Fail fast and cheap: Right or wrong approach?

Ana Vilar García

Fail fast and cheap is a mantra for entrepreneurs, startups or venture builders — anyone who needs to ideate and develop a brand new product has this sentence in mind. Why? Today, we analyze this mantra and discuss if it is the right or wrong approach.

What is “fail fast and cheap”? What does it mean?

Fail fast and cheap is a popular approach among entrepreneurs, startups founders or venture builders. This sentence encompasses a mindset that is shared among all of the mentioned before — a mindset to accept failure and being prepared for it.

Fail fast and cheap means your efforts to create a product and find its market fit, you need to be aware you can fail. If this happens, it is important that this moment arrives soon (so you and your team don’t lose your time) and without putting much resources into it (so your investors don’t lose faith in you).

Why fail fast and cheap can be wrong

While accepting failure is a good approach, failing fast and cheap usually leads to delivering half-baked products. In order to test the product or service and the response from the market, startups tend to deliver products that don’t show all of their value proposition, present bugs, or simply are not developed enough. Trying to save money and time can lead to a poor product, sending an image that you’re not trying hard enough.

In the best case scenario, your MVP should be launched after following the whole design thinking process, including carrying out extensive market research and developing a proof of concept. These paths will ensure your market will be accepting the product and potentially reach a product-market fit, while the second ensures the feasibility of the project, usually in terms of technology. After carrying out both, it is still possible to fail, but “fail fast and cheap” shouldn’t be an excuse not to do your homework.

👉Learn about PoC vs prototypes vs MVPs and the importance of taking good care of them👈

Taking failure as a mid-term goal is certainly not a right approach, product-market fit is.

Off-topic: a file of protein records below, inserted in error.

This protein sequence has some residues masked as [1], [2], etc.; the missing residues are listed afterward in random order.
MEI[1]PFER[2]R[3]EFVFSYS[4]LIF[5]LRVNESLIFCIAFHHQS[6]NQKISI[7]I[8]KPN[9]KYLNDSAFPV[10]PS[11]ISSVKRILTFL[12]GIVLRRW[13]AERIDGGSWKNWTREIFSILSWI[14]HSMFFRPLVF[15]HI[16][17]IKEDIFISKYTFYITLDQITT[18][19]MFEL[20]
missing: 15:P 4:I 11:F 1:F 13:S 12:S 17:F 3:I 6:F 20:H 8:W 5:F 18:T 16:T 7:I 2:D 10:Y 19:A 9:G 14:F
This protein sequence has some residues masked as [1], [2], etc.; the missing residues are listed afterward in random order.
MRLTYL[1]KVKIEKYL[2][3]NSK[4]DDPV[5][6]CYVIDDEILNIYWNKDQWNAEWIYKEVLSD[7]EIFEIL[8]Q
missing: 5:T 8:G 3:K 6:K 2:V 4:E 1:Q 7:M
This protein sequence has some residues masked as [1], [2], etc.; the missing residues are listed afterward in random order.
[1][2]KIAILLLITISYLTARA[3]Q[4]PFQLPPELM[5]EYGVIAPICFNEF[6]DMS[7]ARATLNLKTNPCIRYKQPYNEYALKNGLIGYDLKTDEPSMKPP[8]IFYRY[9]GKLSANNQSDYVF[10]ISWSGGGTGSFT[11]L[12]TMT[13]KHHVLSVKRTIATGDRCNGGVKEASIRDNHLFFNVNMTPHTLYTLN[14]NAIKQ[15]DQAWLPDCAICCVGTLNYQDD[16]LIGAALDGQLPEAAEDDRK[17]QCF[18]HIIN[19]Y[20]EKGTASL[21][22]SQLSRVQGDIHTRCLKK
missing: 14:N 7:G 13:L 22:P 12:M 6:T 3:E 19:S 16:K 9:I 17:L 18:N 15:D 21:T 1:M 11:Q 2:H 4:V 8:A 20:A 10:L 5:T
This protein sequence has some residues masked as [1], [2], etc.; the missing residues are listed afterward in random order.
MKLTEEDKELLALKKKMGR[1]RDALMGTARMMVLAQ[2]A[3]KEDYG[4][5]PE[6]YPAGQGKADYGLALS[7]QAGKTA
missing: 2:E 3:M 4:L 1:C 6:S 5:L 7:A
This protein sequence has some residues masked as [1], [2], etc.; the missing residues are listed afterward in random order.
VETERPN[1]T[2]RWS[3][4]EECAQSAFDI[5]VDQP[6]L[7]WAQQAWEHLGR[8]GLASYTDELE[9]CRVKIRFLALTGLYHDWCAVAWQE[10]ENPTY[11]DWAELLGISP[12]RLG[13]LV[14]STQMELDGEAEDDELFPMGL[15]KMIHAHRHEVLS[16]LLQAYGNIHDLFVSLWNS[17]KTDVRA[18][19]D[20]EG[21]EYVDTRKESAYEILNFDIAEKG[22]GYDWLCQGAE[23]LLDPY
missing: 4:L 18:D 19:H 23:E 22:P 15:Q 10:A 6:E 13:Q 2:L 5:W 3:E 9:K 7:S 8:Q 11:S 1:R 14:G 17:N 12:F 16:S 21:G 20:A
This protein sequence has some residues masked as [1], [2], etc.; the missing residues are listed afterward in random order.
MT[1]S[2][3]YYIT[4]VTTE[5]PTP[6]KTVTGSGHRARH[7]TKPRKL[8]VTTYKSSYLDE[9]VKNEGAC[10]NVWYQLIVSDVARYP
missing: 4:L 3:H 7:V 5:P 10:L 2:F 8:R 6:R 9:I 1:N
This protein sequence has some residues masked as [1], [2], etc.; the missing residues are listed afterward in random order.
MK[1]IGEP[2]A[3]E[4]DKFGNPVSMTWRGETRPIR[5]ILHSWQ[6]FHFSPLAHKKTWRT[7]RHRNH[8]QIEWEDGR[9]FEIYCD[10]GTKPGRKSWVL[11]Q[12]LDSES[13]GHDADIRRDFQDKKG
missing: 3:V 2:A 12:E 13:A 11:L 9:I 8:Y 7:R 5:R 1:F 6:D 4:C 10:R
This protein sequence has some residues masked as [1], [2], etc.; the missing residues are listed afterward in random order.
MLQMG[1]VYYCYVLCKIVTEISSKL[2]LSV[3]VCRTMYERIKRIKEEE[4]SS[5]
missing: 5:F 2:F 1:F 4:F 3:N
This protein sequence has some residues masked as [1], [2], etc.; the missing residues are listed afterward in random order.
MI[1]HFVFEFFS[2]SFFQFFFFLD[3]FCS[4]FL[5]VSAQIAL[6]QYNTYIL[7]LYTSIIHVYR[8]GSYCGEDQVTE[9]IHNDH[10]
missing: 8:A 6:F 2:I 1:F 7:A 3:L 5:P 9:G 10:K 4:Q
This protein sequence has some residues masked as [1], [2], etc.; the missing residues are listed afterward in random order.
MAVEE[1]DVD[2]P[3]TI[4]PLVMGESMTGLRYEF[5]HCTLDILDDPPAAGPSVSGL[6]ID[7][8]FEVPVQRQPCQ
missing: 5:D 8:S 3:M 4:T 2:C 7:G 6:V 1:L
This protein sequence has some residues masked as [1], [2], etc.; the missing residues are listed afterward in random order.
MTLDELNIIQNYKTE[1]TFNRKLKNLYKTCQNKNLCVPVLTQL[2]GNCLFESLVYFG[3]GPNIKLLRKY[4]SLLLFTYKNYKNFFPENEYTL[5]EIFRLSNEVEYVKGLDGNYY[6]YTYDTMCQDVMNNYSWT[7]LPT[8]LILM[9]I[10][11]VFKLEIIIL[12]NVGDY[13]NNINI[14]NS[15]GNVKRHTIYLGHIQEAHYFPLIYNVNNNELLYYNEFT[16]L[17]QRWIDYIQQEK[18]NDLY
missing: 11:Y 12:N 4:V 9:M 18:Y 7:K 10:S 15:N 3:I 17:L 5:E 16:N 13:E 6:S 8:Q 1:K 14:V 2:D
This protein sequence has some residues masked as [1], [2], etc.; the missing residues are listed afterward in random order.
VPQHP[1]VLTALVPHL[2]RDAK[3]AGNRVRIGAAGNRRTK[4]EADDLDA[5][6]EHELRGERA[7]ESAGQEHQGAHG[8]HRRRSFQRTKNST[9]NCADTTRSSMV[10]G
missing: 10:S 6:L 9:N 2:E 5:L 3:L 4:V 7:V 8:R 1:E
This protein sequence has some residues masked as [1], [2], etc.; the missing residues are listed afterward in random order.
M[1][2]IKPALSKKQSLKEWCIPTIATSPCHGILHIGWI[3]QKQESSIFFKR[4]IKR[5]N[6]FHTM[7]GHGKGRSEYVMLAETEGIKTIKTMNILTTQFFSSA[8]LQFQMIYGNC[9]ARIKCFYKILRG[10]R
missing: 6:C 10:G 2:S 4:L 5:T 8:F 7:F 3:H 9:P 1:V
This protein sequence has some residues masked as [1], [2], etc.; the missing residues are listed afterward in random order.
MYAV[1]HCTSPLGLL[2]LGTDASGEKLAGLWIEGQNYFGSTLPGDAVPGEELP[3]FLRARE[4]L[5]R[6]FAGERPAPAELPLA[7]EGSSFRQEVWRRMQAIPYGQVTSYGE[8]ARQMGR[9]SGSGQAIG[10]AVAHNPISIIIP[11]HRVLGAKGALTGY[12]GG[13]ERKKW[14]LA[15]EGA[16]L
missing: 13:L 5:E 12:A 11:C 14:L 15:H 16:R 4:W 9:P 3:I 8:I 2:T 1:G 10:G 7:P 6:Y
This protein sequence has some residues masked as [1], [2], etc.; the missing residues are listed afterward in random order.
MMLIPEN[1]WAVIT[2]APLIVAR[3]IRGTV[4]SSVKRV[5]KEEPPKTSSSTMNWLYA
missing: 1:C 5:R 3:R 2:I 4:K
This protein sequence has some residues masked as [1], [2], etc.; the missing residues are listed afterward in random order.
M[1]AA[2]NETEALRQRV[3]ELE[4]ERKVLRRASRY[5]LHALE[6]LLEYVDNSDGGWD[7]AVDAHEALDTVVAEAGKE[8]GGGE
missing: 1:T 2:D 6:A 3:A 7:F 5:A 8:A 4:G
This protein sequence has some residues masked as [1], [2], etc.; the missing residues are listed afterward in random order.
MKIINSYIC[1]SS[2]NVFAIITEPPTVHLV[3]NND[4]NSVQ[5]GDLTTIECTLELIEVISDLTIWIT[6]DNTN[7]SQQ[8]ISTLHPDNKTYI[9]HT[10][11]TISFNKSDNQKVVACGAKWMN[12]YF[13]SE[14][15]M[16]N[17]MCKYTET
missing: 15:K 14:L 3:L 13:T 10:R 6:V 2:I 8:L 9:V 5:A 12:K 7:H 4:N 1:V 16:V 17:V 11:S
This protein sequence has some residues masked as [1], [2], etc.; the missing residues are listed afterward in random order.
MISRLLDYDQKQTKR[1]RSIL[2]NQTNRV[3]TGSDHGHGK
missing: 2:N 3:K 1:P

When is failing fast and cheap a good idea?

Failing cheap and fast can be the right approach, especially if we take in consideration that it always implies learning.

If you’re ahead of the plan (hence, if you have a plan) 

If you have followed the design thinking process, it is possible that failure happens soon enough, delivers a learning and is the key to finding a missing key piece. The important thing here is you follow the correct strategy and don’t deliver a poor product simply because you rely on this mantra.

Failing fast should imply that you have a correct roadmap, have followed a sensible strategy, and detecting failure on time will help you pivot your business on time.

If your budget contemplates learning through failure

Innovation is no longer a startup thing. Large companies are into innovation and many of them have their own innovation labs or intrapreneurship programs. In this particular case, it is possible that the company has a budget dedicated to innovation efforts, including failures. Failing must imply learning, and if this is the modus operandi you have chosen for your company, then go for it.

Unfortunately, startups don’t have this kind of resources, so failing can’t be an option sometimes. If this is your case, try finding a balance between what you invest in the product and saving as much as possible in the first stages.

Learning through failure

At Corporate Lab, we’re experts on launching new startups for larger companies. And one of the reasons why we consider ourselves experts on the matter is because we have succeeded, and also failed before. Our team is formed by entrepreneurs and startup founders. We have all walked the entrepreneurial path and know failure can present opportunities — mainly the opportunity to learn. This experience has shaped our perspective and turned us into a precise and attentive venture studio. If you too are okay with failing fast and cheap, but prefer straightforward succeeding, just drop us a line.

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